USMNT coach Jurgen Klinsmann talks Costa Rica, Landon Donovan and MLSers in Europe
NEW YORK – US national team head coach Jurgen Klinsmann hopscotched around New York City as part of U.S. Soccer’s Centennial Celebration on Friday, beginning his day at a historic press conference on the steps of City Hall before a detour uptown to help illuminate the lights atop the Empire State Building in the red, white and blue.
He also stopped by Major League Soccer’s corporate office for a roundtable conversation with select reporters, discussing the US team’s recent CONCACAF World Cup qualifying matches, this summer’s CONCACAF Gold Cup and the pending return of LA Galaxy star Landon Donovan.
Among the items discussed during the interview:
On US – Costa Rica: Klinsmann said that despite the adverse winter conditions during the team’s CONCACAF World Cup qualifier on March 22 in Denver, he was happy with the team’s performance, and the result should have been more lopsided than a 1-0 win.
“If you play that game against Costa Rica on a normal surface, we [score two or three goals] that day,” he said. “Obviously second half, you play on three inches of snow, it’s almost impossible to create real chances. We watched the game right away again the next day and the way we played the first half on a still OK surface, was outstanding. I wish that game would have been played on a normal field, and we would have looked even more positive.”
On Landon Donovan’s return: The LA Galaxy star (right) made his first MLS appearance of the young season last weekend in Toronto, and then came off the bench during the team’s CONCACAF Champions League match against Monterrey on Wednesday. He told the media last month that despite his lengthy winter layoff, he wants to return to the national team fold once again.
“I’m kind of just observing, to see where he’s at and how he gets back into his rhythm,” Klinsmann said. “We will watch his games obviously and judge his performance. I always said over the last two years that it’s totally up to Landon what he intends to do and what he proves to us on the field.”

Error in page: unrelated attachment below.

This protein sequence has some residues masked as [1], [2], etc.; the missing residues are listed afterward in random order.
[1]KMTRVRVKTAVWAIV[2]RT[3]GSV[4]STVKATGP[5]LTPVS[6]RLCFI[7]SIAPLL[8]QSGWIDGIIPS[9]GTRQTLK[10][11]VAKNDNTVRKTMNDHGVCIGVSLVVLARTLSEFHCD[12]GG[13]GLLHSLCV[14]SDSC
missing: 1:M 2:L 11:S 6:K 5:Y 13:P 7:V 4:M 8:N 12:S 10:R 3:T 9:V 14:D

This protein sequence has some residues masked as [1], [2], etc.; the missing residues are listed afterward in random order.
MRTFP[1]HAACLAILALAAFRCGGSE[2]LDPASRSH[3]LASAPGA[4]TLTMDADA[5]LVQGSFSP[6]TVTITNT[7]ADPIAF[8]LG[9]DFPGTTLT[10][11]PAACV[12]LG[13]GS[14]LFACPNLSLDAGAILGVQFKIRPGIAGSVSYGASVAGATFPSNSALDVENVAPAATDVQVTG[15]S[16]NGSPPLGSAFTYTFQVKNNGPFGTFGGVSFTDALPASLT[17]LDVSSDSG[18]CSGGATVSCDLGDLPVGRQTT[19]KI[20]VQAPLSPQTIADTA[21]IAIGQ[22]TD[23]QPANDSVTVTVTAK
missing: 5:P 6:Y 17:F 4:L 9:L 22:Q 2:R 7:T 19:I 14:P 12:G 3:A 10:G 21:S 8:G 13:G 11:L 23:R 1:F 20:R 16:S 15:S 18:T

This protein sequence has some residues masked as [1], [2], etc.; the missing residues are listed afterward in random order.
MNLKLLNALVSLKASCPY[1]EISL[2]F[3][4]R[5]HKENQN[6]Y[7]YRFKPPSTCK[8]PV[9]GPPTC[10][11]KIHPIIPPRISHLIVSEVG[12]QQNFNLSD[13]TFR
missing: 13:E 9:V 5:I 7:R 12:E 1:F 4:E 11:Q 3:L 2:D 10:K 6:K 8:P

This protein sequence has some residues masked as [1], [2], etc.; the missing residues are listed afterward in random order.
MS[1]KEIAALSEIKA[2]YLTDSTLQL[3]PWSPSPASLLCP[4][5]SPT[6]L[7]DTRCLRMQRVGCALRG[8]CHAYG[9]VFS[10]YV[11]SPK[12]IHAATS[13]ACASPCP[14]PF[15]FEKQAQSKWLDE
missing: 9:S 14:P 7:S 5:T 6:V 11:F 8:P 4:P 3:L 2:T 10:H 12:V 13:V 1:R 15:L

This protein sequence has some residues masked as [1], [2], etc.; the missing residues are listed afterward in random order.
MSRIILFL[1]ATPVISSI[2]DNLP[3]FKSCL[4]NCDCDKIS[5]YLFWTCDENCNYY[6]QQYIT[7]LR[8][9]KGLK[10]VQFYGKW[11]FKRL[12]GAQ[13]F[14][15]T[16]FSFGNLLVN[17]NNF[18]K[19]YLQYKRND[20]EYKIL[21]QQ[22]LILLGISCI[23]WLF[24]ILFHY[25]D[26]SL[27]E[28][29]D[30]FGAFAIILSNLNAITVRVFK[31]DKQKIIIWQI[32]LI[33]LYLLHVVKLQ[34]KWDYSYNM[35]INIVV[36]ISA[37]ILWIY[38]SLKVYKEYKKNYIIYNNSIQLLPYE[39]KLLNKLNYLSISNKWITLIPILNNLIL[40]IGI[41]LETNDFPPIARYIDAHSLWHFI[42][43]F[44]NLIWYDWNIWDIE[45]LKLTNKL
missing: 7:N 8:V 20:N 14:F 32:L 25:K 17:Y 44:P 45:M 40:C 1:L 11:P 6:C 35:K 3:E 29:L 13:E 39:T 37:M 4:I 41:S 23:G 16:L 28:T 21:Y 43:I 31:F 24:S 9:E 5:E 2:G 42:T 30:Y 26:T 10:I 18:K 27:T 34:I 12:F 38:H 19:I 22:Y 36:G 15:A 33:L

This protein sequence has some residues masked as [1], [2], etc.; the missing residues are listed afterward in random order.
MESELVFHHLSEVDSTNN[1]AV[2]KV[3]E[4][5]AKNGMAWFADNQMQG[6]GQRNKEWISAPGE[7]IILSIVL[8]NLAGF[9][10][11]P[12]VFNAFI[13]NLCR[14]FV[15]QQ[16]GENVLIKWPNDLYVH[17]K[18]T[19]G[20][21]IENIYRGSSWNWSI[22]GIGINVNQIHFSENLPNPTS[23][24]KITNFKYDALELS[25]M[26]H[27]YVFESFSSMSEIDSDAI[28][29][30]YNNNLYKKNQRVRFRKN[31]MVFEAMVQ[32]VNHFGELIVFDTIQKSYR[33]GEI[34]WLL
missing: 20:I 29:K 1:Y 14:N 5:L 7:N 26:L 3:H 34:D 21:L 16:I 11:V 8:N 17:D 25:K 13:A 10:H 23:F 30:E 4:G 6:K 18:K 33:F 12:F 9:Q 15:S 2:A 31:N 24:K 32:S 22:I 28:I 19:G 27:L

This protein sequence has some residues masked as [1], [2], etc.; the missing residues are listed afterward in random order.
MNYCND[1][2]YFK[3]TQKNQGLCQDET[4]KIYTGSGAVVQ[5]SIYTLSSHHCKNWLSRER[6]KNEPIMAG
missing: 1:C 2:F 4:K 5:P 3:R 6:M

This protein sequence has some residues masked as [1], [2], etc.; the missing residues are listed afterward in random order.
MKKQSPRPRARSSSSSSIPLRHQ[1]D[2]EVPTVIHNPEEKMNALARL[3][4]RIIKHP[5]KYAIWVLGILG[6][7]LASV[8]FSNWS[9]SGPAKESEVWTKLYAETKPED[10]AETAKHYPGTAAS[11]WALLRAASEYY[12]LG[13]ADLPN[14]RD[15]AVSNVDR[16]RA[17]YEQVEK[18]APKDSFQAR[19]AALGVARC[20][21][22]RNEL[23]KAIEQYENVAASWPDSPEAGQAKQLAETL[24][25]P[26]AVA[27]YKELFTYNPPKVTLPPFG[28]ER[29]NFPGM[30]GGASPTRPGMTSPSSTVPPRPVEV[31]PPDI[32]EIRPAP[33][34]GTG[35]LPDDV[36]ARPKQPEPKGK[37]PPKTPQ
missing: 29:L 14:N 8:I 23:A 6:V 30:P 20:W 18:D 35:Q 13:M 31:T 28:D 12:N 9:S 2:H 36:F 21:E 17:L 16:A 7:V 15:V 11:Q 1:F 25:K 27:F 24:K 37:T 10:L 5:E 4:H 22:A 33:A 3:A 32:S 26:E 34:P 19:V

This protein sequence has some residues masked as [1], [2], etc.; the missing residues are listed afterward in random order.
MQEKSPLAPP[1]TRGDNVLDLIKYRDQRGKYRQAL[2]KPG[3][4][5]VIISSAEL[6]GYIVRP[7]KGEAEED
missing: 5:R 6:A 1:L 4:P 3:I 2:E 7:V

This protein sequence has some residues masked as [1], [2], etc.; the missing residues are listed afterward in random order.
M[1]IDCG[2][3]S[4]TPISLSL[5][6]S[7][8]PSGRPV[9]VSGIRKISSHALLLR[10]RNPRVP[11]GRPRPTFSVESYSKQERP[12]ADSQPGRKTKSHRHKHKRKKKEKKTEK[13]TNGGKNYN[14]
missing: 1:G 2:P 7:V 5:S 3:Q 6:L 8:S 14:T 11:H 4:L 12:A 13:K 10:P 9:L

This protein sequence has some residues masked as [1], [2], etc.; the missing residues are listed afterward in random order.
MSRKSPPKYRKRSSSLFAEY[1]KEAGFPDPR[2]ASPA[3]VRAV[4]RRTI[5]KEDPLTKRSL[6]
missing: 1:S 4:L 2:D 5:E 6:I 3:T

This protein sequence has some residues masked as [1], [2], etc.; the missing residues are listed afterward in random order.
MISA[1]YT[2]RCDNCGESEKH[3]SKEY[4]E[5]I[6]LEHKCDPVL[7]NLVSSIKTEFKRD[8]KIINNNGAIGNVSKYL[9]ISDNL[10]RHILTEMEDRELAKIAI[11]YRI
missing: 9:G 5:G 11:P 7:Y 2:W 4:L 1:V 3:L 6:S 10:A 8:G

Asked if he expected any resentment from other US players towards Donovan upon his pending return, Klinsmann answered briefly: “No.”
On the pressure facing MLS players in the United States: Klinsmann revisited comments he’s made previously about the lack of pressure facing players in Major League Soccer because of a potential lack of soccer awareness in the United States.
“Look at Landon … if he has a bad game here, maybe he won’t be bothered going the next day to the Whole Foods market to get his groceries,” Klinsmann said. “If you have a bad day in London, Milan or where I lived, you might not go to the market the next day.”
Klinsmann said that players who live in that pressure-packed environment feel accountable every day for their job, and that’s not something players currently experience in the United States.
“Hopefully down the road … the players will feel accountable about a bad game towards their fans, the people that love the game and the people who live the game day in and day out,” he said. “It just makes you feel more responsible, more accountable for the job.”
On MLS players moving abroad: While Klinsmann asserted that the top leagues in Germany, Italy, Spain and England are still superior to MLS, he asserted that he’s put no pressure on MLS-based players to seek out a career in Europe, and that every player must make that decision for himself.
Players like Omar Gonzalez, Matt Besler and Graham Zusi (right) have all been linked to potential moves abroad in the past 18 months.
“What I tell the players no matter where they play … it’s down to the individual himself. He needs to be the decider, and have that wish to move on in whatever they’re doing. Once we have those conversations, I’m always there to help. But for me, to select them, it doesn’t depend on if they play in Europe, MLS or Mexico. I make no differences there at all. But I want them to step it up in their own careers to whatever they believe is the right path for them.